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Carruth Jurors Split On All Four ChargesAired January 18, 2001 - 12:23 p.m. ET
THIS IS A RUSH TRANSCRIPT. THIS COPY MAY NOT BE IN ITS FINAL FORM AND MAY BE UPDATED.
JEANNE MESERVE, CNN ANCHOR: There's been a development in the Rae Carruth murder trial. He's the former wide receiver for the NFL's Carolina Panthers.
Nick Charles joins us from Charlotte with the very latest -- Nick.
NICK CHARLES, CNN CORRESPONDENT: Well, Jeanne, this jury's deliberated nearly twelve hours in the course of over three days. And they have come back and told the judge just moments ago that they are at an impasse.
They have discussed every charge. There are four charges against Rae Carruth: first-degree murder, conspiracy to commit first-degree murder, firing into an unoccupied vehicle, and attempting to destroy an unborn child.
Carruth is accused of orchestrating and taking part in the murder of his -- the shooting and murder of his -- of his girlfriend, who was eight months pregnant with a baby who was delivered prematurely and is now a year old.
What this means is that the -- they are at an impasse, and they can't arrive -- that they can't reach a verdict on any count at this point.
And they went back to the judge and essentially told them, what are we doing now? What do we do next?
I spoke with the defend attorney, David Rudolph, and he said this is no triumph for him, inferring here that a hung jury would do him no good. He is being looking for acquittal.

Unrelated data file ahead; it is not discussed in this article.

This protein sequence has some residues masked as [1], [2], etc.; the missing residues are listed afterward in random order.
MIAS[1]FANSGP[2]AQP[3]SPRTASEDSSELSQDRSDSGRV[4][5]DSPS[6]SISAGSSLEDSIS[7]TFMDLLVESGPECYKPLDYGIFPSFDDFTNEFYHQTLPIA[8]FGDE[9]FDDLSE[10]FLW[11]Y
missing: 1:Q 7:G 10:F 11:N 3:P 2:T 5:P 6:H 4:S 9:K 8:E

The DA had no comment on these developments. But after the lunch break at 1:30 Eastern time here in Charlotte, the judge will urge the jurors, the twelve -- the seven men and five women to go back and deliberate and try to listen to the evidence and listen to their fellow jurors and try to arrive at a verdict here.
But this one -- this case has reached an impasse here in Charlotte.
MESERVE: Nick, have we got any idea why they reached this dead end? What are the points of contention amongst the jurors? CHARLES: Well, it would seem, once again, the solid case from the prosecution side would be the 911 call by Cherica Adams, the victim. It seemed clear to most observers that she pointed the finger directly at Rae Carruth, as did co-defendant Michael Kennedy, who, without a plea arrangement with the state testified against Carruth. So the state thought it had a very solid case.
Points of argument in debate was nobody ever specifically put Carruth at the scene of the murder, other than the 911 call, which again the state thought was damning evidence against the defendant.
But again, the jury came back yesterday about 24 hours ago, and asked to look at charts and shots of the murder scene, and look at Cherica Adams' vehicle after four shots had been pumped into her.
And they were out 15 minutes in the open courtroom looking at this. That's the only evidence that -- on view publicly that we saw. But we did see a glimpse at the -- at the jury proceedings, as they were going on.
And then they went back into the jury room. And -- so nobody really knows if it's a black hole, Jeanne, once they go back there. Nobody knows who's taken charge or how split even, if they are split evenly down the middle, if people can be swayed.
But it seems as if this is really -- when they call it an impasse, it definitely imply -- implies to a lot of people -- the inference would be that this is a deadlock at this point, perhaps split down the middle.
MESERVE: Nick Charles, thank you. And we'll be back to you later today...
MESERVE: ... to find out what happens after the judge to the jurors and they try again.
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